Leg up for emerging eventing course designers


xc-course-designerFour-star eventing rider Beanie Sturgis is among three winners of a course designing scholarship from British Eventing.

Sturgis, two-star rider Helen West, and registered course builder Lloyd Hunt were announced as the winners after a final selection day at Aston Farm in Gloucestershire, the home of selector Captain Mark Phillips.

Sturgis has been involved with running her home Event, Dauntsey, since 2007, although this year was the first time that she tackled designing an intermediate track.

“I’ve been in the sport for a long time, and competing at the top level gives me a clear idea of what I think makes a good course,” she said.

“I’m really looking forward to starting to design at other venues, and seeing courses at the concept stages while being able to ask questions as to why an experienced Designer is doing what they are doing.

“I won’t be competing forever, and course design in a natural progression.”

West has been making a name for herself as a lower level course designer at Bicton for the last two seasons. Her mentor, Eric Winter, encouraged her to apply for the scholarship. “I am so chuffed. I knew that it would be good experience whatever happened, and I learnt a lot on the selection day,” she said.

“Designing at Bicton has been really enjoyable. Next year I hope to be able to design at some other venues, maybe have a go at Bicton’s Intermediate track and perhaps try my hand at a CIC2*, with suitable mentoring.”

A successful competitor herself at two star level, West has also just been longlisted for the British CIC2* squad. “Being an active competitor helps me as a designer, without doubt. You have a feel for how something will ride, and what is a fair question for an ‘average’ horse – not everyone is sat on a superstar!”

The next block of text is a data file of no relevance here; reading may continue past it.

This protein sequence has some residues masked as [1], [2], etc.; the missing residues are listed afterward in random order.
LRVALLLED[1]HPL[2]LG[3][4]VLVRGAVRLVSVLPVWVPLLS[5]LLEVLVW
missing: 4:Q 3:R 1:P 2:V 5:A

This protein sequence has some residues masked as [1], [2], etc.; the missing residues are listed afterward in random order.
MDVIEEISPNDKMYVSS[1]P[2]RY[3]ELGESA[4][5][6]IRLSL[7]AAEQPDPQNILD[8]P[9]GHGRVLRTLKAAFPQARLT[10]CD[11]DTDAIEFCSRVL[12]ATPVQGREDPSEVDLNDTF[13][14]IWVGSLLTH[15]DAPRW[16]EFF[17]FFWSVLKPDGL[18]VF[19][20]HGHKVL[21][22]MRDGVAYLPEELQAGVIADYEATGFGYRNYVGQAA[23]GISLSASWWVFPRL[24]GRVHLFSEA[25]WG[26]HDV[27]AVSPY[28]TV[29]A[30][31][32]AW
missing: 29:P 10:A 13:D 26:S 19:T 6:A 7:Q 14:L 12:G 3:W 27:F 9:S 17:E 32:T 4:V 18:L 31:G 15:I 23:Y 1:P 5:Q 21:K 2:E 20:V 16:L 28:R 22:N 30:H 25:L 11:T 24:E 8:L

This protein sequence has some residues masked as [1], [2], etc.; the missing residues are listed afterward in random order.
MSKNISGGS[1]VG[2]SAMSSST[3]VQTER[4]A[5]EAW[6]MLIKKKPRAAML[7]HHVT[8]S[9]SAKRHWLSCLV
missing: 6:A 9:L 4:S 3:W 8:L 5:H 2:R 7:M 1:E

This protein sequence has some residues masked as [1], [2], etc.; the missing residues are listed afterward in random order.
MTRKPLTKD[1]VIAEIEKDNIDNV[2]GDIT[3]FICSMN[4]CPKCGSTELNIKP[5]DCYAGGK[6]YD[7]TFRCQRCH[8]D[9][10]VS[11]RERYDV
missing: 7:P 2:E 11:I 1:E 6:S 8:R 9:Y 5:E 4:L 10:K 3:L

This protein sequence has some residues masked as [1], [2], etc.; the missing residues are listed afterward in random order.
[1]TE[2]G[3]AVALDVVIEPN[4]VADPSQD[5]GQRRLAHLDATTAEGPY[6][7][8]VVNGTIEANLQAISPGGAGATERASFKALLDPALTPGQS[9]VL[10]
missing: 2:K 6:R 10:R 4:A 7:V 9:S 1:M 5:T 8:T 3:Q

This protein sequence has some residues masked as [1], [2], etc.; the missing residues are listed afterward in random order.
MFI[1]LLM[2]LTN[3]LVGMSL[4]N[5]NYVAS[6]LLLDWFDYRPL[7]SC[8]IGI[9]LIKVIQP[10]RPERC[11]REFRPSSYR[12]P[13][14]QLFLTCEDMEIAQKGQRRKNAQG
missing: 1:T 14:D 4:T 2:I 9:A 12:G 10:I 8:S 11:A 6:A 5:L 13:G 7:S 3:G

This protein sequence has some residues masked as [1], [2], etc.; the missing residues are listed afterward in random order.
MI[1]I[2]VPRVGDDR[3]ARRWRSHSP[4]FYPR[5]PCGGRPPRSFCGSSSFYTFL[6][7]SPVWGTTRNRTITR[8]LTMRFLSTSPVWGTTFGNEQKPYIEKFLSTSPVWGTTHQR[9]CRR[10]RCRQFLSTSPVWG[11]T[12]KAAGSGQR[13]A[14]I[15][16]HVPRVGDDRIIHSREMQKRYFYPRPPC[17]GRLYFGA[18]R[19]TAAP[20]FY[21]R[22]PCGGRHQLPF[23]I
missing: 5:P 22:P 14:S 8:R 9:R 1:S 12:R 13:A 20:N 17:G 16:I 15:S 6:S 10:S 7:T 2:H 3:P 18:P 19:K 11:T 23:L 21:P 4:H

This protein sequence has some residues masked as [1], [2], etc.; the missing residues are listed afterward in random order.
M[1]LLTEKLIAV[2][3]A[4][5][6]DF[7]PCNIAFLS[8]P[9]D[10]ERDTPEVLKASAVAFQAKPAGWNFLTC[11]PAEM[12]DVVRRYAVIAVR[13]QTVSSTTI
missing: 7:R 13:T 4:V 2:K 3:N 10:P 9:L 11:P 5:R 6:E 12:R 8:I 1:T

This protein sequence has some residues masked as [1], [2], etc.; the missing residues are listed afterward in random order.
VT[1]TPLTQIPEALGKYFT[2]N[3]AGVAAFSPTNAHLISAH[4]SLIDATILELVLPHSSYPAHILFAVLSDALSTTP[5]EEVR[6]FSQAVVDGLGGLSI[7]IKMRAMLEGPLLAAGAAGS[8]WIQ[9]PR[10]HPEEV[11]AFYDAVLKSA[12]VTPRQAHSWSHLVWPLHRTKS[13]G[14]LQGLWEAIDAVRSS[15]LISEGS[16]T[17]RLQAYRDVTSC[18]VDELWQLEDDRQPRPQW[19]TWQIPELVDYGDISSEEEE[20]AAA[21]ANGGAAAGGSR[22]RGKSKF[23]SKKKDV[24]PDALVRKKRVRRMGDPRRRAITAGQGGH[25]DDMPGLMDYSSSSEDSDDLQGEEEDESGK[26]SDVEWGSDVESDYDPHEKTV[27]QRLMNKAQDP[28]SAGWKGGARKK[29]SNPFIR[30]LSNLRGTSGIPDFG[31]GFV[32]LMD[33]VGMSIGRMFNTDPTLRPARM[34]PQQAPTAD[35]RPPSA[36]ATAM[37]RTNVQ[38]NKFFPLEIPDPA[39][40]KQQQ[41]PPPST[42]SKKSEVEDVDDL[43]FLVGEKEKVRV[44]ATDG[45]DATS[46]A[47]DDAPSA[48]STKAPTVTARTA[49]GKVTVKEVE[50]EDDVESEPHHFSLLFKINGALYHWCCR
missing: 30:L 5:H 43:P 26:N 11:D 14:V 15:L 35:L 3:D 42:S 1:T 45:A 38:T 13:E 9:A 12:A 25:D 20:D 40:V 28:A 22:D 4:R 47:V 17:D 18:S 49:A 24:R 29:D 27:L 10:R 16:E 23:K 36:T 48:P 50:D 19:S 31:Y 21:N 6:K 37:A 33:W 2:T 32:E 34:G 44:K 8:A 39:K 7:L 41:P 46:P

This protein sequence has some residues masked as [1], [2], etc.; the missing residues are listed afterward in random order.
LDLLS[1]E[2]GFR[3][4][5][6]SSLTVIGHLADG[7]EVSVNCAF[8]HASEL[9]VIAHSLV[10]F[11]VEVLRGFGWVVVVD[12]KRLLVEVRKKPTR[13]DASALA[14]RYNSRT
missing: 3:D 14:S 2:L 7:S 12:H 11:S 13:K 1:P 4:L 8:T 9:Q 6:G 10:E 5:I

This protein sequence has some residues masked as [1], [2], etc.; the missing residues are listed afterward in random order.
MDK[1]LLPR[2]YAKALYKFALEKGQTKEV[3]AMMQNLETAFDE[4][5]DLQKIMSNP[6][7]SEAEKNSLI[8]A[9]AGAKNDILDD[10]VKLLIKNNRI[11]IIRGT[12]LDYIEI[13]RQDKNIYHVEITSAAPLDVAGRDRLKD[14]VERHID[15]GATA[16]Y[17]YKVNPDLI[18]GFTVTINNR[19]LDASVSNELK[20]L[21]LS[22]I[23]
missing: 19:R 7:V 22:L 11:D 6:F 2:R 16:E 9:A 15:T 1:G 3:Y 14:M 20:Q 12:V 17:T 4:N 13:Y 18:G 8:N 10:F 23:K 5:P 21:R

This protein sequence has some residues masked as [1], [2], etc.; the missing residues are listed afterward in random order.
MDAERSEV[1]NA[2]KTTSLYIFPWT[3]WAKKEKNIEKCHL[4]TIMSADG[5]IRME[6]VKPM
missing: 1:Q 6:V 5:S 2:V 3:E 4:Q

Hunt is the least experienced of the three. A BE Registered Course Builder, he was lucky enough to be one of the fence repairers at London 2012. Through his company, LandS, he runs unaffiliated events at Offchurch Bury, and is bidding to get the venue included in the BE calendar in the next couple of years.

“I have not stopped smiling since I heard the news. I honestly thought I had no chance and simply to make it through to the selection day was an achievement,” Hunt said. “I want to continue to improve and progress in this industry, and to have the support of BE behind me, in the form of the scholarship, is invaluable.”

Captain Phillips said the standard of candidates was very high this year. “Helen stood out as having a good eye for the ground and how to use it. Beanie is undoubtedly worthy of some top-level mentoring to help her progress as a designer. Lloyd is the least experienced but showed great potential, which is one of the criteria for these scholarships.

“All three should benefit enormously from the experience they will gain and the mentoring they will receive. It will also raise their profile as course designers, which is key to their future success.”

The Course Designer Scholarship scheme, now in its second year, is open to all levels of course designer, from experienced BE Accredited Designers showing exceptional potential through to those just starting out in the industry. By providing training and mentoring it not only ensures a clear career pathway but also a safer sport through increased knowledge. It is supported by the Bill Thomson Bursary, a charity set up both to help new course designers learn their craft and to fund specific safety developments.

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